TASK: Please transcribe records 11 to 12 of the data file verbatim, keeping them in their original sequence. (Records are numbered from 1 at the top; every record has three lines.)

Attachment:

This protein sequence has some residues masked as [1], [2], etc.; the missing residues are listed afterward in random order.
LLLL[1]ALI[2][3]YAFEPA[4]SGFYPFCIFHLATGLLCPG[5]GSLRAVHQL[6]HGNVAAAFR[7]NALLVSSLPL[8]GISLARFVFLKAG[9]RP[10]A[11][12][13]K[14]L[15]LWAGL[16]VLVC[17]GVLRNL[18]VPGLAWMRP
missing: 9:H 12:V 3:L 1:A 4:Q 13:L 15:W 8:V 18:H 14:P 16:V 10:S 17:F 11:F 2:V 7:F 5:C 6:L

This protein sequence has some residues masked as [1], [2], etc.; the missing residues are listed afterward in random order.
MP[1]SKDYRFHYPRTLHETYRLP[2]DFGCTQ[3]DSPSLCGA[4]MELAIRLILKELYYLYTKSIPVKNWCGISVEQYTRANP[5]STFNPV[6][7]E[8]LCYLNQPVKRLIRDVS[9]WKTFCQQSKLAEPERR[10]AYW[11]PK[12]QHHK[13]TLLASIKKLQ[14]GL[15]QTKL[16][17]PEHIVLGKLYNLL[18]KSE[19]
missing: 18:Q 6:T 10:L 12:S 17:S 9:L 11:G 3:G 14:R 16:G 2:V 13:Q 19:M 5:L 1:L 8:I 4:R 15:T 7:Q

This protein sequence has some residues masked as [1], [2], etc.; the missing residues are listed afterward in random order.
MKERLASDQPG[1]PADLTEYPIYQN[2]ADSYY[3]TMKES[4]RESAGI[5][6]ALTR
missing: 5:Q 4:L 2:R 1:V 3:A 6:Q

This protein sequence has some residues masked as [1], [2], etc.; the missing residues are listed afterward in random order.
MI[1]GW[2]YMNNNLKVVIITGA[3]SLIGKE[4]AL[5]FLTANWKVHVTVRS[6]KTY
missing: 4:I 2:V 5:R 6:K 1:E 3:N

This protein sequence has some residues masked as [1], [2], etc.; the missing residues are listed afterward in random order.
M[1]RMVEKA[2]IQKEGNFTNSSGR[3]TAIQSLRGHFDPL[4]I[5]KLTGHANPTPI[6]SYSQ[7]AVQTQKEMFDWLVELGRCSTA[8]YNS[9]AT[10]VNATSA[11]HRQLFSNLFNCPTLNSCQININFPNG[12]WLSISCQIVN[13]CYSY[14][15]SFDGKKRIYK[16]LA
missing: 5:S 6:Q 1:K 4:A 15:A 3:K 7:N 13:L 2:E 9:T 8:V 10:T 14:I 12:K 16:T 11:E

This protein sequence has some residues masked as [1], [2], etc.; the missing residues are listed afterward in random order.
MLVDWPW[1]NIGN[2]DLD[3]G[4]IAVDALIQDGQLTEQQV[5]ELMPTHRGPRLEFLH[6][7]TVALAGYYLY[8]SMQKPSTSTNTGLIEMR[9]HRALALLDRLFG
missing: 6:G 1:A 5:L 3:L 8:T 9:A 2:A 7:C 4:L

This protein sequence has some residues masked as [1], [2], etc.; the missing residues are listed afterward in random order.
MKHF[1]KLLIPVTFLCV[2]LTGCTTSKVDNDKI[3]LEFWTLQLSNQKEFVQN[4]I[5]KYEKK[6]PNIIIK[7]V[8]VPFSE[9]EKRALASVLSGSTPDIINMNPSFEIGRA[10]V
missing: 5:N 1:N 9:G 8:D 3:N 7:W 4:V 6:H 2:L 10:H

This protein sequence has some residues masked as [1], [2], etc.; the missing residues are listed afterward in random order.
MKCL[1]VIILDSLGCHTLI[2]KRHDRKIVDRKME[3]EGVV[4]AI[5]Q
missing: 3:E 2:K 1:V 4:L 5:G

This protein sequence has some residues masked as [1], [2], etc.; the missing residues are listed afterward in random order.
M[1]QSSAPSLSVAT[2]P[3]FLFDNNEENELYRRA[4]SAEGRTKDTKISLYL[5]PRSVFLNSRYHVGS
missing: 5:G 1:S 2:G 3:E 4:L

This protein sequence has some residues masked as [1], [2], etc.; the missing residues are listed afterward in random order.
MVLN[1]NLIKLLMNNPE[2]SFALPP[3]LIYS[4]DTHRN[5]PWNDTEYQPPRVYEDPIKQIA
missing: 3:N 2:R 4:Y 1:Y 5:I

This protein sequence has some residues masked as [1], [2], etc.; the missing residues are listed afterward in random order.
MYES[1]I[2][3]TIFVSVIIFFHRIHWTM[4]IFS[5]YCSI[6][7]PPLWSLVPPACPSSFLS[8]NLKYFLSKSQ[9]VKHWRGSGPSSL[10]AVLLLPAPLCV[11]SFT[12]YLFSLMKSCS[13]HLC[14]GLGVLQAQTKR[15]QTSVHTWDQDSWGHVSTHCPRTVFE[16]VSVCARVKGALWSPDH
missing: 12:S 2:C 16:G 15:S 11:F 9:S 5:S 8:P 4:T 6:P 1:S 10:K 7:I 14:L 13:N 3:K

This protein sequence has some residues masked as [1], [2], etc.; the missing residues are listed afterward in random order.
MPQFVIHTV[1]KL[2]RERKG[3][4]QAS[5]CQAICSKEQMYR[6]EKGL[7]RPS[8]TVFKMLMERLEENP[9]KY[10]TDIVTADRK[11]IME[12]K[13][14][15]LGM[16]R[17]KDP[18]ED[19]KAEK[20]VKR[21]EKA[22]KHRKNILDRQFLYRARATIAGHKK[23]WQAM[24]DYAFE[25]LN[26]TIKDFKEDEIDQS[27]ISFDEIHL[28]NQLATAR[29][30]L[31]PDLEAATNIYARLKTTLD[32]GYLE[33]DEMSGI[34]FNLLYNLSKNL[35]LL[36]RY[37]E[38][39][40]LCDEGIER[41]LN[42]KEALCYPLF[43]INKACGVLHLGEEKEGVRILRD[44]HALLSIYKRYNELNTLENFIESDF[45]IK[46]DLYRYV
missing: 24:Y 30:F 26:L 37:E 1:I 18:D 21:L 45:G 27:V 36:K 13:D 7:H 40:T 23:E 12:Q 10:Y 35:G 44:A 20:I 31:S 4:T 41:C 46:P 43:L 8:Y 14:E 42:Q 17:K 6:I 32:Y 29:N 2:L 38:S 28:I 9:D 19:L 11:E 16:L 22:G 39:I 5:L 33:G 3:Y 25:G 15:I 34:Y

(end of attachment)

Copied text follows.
This protein sequence has some residues masked as [1], [2], etc.; the missing residues are listed afterward in random order.
MYES[1]I[2][3]TIFVSVIIFFHRIHWTM[4]IFS[5]YCSI[6][7]PPLWSLVPPACPSSFLS[8]NLKYFLSKSQ[9]VKHWRGSGPSSL[10]AVLLLPAPLCV[11]SFT[12]YLFSLMKSCS[13]HLC[14]GLGVLQAQTKR[15]QTSVHTWDQDSWGHVSTHCPRTVFE[16]VSVCARVKGALWSPDH
missing: 12:S 2:C 16:G 15:S 11:F 9:S 5:S 8:P 4:T 6:P 1:S 10:K 7:I 14:L 13:N 3:K

This protein sequence has some residues masked as [1], [2], etc.; the missing residues are listed afterward in random order.
MPQFVIHTV[1]KL[2]RERKG[3][4]QAS[5]CQAICSKEQMYR[6]EKGL[7]RPS[8]TVFKMLMERLEENP[9]KY[10]TDIVTADRK[11]IME[12]K[13][14][15]LGM[16]R[17]KDP[18]ED[19]KAEK[20]VKR[21]EKA[22]KHRKNILDRQFLYRARATIAGHKK[23]WQAM[24]DYAFE[25]LN[26]TIKDFKEDEIDQS[27]ISFDEIHL[28]NQLATAR[29][30]L[31]PDLEAATNIYARLKTTLD[32]GYLE[33]DEMSGI[34]FNLLYNLSKNL[35]LL[36]RY[37]E[38][39][40]LCDEGIER[41]LN[42]KEALCYPLF[43]INKACGVLHLGEEKEGVRILRD[44]HALLSIYKRYNELNTLENFIESDF[45]IK[46]DLYRYV
missing: 24:Y 30:F 26:L 37:E 1:I 18:D 21:L 45:G 27:V 36:K 13:D 7:H 40:T 23:E 12:Q 10:Y 35:G 44:A 20:I 31:S 4:T 41:C 46:P 43:L 8:Y 14:E 42:Q 17:K 6:I 32:Y 29:N 2:L 38:S 28:I 9:D 19:L 11:E 16:L 22:G 39:I 5:L 33:G 3:Y 25:G 15:I 34:Y